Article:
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to join the Rotary Club of St Johns during their
Stonefields Community Fair in October.
They are well-connected to and spend a
lot of time with their peer group, but what
they want is networking with, while working
alongside of, people with greater business
experience and wisdom. Along with this is the
fact that an established club has found its place
in the community and has an organisational
knowledge of the needs of the community and
what works best to address these needs, with
the networks to match.
Of course, all this is of little use if the Rotary
club culture was not welcoming or willing to
adapt to the needs of its members, but their
club adapts to evolving needs. They were
welcomed as full Rotarians, equal in every
respect, from the day they were inducted.
Opportunities to participate to the level they
are comfortable with have been encouraged
from the outset, and when they put their hands
up to take on roles leading aspects of existing
projects, or make suggestions for new projects,
they are listened to and fully supported.
The club culture is one of friendship and
cooperation, respectful of the fact they lead
busy lives, encouraging them to participate in
the club’s activities as they can. For example,
this means there is no pressure to attend
meetings every week, although they soon found
they liked the meetings so much they attend if
they can, as they are relaxed, fun events with
inspiring speakers that constitute good value
for their time spent. Their fellow Rotarians
circulate and are easy to chat with, regardless
of the topic of conversation. All new members
are assigned a mentor/buddy and the club fully
sponsors any member to Rotary Leadership
Institute (RLI) discussion-based training to help
them make the most of their membership.
Within two months of joining Rotary, three of
these new members completed their first RLI
day. They commented that they learnt so much
of value as Rotarians and as individuals that the
seminar further reinforced their decision to join
Rotary. They are looking forward to graduating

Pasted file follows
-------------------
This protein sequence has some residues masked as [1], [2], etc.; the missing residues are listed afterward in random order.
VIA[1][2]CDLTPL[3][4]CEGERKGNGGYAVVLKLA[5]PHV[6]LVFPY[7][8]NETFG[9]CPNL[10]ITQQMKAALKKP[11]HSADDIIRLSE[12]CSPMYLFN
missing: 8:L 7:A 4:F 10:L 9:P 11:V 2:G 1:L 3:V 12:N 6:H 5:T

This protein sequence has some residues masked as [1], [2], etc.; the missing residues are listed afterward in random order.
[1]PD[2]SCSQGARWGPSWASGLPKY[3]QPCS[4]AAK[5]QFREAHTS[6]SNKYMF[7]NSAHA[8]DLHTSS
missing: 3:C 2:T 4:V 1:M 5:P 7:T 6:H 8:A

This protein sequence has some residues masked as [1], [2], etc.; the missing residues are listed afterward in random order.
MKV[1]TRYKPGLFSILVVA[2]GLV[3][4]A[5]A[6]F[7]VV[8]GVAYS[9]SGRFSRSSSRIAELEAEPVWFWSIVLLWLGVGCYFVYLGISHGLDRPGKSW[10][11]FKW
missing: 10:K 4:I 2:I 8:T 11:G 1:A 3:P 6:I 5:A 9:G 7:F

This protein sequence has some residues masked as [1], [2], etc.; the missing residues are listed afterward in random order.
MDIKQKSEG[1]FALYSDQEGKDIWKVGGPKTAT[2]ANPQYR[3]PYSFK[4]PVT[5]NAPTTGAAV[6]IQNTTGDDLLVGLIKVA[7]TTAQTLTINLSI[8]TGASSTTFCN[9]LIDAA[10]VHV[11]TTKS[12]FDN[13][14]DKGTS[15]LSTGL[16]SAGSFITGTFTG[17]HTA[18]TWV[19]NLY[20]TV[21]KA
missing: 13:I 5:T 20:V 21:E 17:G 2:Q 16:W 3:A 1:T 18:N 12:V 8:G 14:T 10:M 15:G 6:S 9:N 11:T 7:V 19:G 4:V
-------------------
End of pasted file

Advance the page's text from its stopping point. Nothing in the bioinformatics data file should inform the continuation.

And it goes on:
from RLI in March.
Their experience in Rotary has been so
beneficial they have already proactively recruited
their friends and colleagues to join their club.
What can you do differently to attract young
professionals to your Rotary club?
ENGAGING YOUNG PEOPLE
Rotary e-Club of NextGen Australia
I am a member of the Rotary e-Club of
NextGen Australia, and I believe e-clubs
offer an exciting avenue for Rotary
to attain and sustain new and
As with any Rotary club, there’s no “one
size fits all”. But as an example, the model
our e-club offers is designed around flexibility and youth.
Our project philosophy recognises that people joining
Rotary already have ideas of the projects they would like
to undertake and allows them to bring their individual
projects in and make them a part of our club. Our current
projects represent the diversity of our membership and we
run successful campervan/motorhome tours with support
for the Royal Flying Doctor Service and literacy in remote
communities, Days for Girls, knitting projects and KIVA,
An e-club’s real advantage is its flexibility. For Rotarians of
all ages, busy careers are often cited as the reason for not
being able to fully commit to meetings. Our current software
has an app available for download on mobile phones, which
means that whenever and wherever you are you can sign on
for meetings. It also means clubs can establish relationships
with outside stakeholders in an easy-to-use format; e-clubs
can invite anyone along to their meetings for free!
Online meetings also allow for Rotarians to foster
relationships with the young people that cycle through
their youth programs as they grow and develop into future
Rotarians. It’s so easy to invite them along to meetings every
so often, and even if they move away for university or to
launch a career, the traditional geographic impediment is no
longer an issue. It also allows for their friends and family to
join in on meetings and is a great way of widening the scope
of influence a club has on reaching and engaging people
in Rotary. Our club also offers a NewGen membership, a
discounted membership for people currently studying, as a
way of allowing students to join.
Are Rotary e-clubs the best solution to the eternal question
of membership? Certainly not as a stand-alone solution.
But the concepts and ideals behind them – flexibility,
incorporating non-traditional projects and forging and
sustaining relationships with people who otherwise wouldn’t
engage in Rotary – are what will make the difference in
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